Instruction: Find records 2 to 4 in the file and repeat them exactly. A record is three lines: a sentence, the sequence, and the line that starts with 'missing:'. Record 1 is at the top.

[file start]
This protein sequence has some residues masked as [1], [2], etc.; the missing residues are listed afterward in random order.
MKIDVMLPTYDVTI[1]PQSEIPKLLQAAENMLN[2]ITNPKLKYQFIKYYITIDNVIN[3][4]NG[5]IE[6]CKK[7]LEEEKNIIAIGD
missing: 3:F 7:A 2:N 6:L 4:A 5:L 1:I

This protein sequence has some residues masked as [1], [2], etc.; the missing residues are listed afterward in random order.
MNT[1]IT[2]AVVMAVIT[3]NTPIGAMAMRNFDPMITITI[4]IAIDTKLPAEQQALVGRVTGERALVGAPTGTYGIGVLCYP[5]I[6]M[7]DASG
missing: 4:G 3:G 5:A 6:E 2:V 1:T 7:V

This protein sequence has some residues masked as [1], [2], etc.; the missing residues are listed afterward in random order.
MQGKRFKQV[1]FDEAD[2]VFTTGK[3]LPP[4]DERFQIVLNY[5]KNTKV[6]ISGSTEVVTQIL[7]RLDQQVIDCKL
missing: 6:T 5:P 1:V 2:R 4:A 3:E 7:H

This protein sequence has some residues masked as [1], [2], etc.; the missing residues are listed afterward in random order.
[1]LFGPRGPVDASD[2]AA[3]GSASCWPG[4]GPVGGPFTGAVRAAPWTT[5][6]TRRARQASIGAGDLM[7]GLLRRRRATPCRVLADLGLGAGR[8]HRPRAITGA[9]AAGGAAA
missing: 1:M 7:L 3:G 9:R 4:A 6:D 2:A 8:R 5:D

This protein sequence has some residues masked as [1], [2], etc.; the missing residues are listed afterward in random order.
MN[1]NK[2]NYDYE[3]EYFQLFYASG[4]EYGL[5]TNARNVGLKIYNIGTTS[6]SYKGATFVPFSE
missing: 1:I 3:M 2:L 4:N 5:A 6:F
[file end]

This protein sequence has some residues masked as [1], [2], etc.; the missing residues are listed afterward in random order.
MNT[1]IT[2]AVVMAVIT[3]NTPIGAMAMRNFDPMITITI[4]IAIDTKLPAEQQALVGRVTGERALVGAPTGTYGIGVLCYP[5]I[6]M[7]DASG
missing: 4:G 3:G 5:A 6:E 2:V 1:T 7:V

This protein sequence has some residues masked as [1], [2], etc.; the missing residues are listed afterward in random order.
MQGKRFKQV[1]FDEAD[2]VFTTGK[3]LPP[4]DERFQIVLNY[5]KNTKV[6]ISGSTEVVTQIL[7]RLDQQVIDCKL
missing: 6:T 5:P 1:V 2:R 4:A 3:E 7:H

This protein sequence has some residues masked as [1], [2], etc.; the missing residues are listed afterward in random order.
[1]LFGPRGPVDASD[2]AA[3]GSASCWPG[4]GPVGGPFTGAVRAAPWTT[5][6]TRRARQASIGAGDLM[7]GLLRRRRATPCRVLADLGLGAGR[8]HRPRAITGA[9]AAGGAAA
missing: 1:M 7:L 3:G 9:R 4:A 6:D 2:A 8:R 5:D